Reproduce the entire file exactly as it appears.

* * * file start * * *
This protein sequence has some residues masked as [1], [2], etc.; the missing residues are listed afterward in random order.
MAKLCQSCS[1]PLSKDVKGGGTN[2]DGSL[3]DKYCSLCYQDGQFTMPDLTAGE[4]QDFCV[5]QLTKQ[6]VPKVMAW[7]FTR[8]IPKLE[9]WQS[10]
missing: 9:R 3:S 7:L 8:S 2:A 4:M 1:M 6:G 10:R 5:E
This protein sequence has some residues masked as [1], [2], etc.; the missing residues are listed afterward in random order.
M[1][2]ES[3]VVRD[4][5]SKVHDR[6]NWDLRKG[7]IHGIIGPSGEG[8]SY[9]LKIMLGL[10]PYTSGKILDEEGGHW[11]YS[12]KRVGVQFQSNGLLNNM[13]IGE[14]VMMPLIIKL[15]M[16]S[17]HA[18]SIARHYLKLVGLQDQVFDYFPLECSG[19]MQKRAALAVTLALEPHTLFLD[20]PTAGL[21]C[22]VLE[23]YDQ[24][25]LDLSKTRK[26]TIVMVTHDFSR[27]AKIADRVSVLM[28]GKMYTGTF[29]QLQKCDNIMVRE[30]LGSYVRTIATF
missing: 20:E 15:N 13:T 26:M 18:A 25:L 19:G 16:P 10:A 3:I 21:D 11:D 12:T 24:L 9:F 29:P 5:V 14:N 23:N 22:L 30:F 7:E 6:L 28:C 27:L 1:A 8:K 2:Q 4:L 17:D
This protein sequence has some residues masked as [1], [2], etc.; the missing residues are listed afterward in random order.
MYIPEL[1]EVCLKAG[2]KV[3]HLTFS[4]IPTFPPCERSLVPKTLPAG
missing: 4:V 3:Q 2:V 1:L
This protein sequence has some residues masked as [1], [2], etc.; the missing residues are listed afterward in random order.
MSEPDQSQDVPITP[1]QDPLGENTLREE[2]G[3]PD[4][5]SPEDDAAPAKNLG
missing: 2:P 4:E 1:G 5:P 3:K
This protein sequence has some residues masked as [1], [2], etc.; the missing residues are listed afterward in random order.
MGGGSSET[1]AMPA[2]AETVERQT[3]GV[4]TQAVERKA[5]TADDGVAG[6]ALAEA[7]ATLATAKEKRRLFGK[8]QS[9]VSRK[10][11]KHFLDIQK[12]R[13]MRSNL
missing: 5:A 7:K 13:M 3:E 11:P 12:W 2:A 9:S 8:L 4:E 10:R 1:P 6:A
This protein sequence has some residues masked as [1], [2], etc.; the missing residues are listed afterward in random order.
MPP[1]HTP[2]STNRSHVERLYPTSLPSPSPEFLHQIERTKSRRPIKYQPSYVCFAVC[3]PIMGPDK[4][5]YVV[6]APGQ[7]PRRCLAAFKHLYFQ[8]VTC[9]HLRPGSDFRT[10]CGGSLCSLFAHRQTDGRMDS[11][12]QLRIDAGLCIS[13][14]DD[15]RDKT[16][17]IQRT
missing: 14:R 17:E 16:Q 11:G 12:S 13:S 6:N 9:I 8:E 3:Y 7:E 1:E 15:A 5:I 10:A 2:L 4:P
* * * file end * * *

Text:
This protein sequence has some residues masked as [1], [2], etc.; the missing residues are listed afterward in random order.
MAKLCQSCS[1]PLSKDVKGGGTN[2]DGSL[3]DKYCSLCYQDGQFTMPDLTAGE[4]QDFCV[5]QLTKQ[6]VPKVMAW[7]FTR[8]IPKLE[9]WQS[10]
missing: 9:R 3:S 7:L 8:S 2:A 4:M 1:M 6:G 10:R 5:E
This protein sequence has some residues masked as [1], [2], etc.; the missing residues are listed afterward in random order.
M[1][2]ES[3]VVRD[4][5]SKVHDR[6]NWDLRKG[7]IHGIIGPSGEG[8]SY[9]LKIMLGL[10]PYTSGKILDEEGGHW[11]YS[12]KRVGVQFQSNGLLNNM[13]IGE[14]VMMPLIIKL[15]M[16]S[17]HA[18]SIARHYLKLVGLQDQVFDYFPLECSG[19]MQKRAALAVTLALEPHTLFLD[20]PTAGL[21]C[22]VLE[23]YDQ[24][25]LDLSKTRK[26]TIVMVTHDFSR[27]AKIADRVSVLM[28]GKMYTGTF[29]QLQKCDNIMVRE[30]LGSYVRTIATF
missing: 20:E 15:N 13:T 26:M 18:A 25:L 19:G 16:P 10:A 3:I 21:D 11:D 12:T 24:L 9:F 29:P 5:V 14:N 23:N 22:L 30:F 7:E 6:L 28:C 27:L 1:A 8:K 2:Q 4:L 17:D
This protein sequence has some residues masked as [1], [2], etc.; the missing residues are listed afterward in random order.
MYIPEL[1]EVCLKAG[2]KV[3]HLTFS[4]IPTFPPCERSLVPKTLPAG
missing: 4:V 3:Q 2:V 1:L
This protein sequence has some residues masked as [1], [2], etc.; the missing residues are listed afterward in random order.
MSEPDQSQDVPITP[1]QDPLGENTLREE[2]G[3]PD[4][5]SPEDDAAPAKNLG
missing: 2:P 4:E 1:G 5:P 3:K
This protein sequence has some residues masked as [1], [2], etc.; the missing residues are listed afterward in random order.
MGGGSSET[1]AMPA[2]AETVERQT[3]GV[4]TQAVERKA[5]TADDGVAG[6]ALAEA[7]ATLATAKEKRRLFGK[8]QS[9]VSRK[10][11]KHFLDIQK[12]R[13]MRSNL
missing: 5:A 7:K 13:M 3:E 11:P 12:W 2:A 9:S 8:L 4:E 10:R 1:P 6:A
This protein sequence has some residues masked as [1], [2], etc.; the missing residues are listed afterward in random order.
MPP[1]HTP[2]STNRSHVERLYPTSLPSPSPEFLHQIERTKSRRPIKYQPSYVCFAVC[3]PIMGPDK[4][5]YVV[6]APGQ[7]PRRCLAAFKHLYFQ[8]VTC[9]HLRPGSDFRT[10]CGGSLCSLFAHRQTDGRMDS[11][12]QLRIDAGLCIS[13][14]DD[15]RDKT[16][17]IQRT
missing: 14:R 17:E 16:Q 11:G 12:S 13:S 6:N 9:I 8:E 3:Y 7:E 1:E 15:A 5:I 10:A 2:L 4:P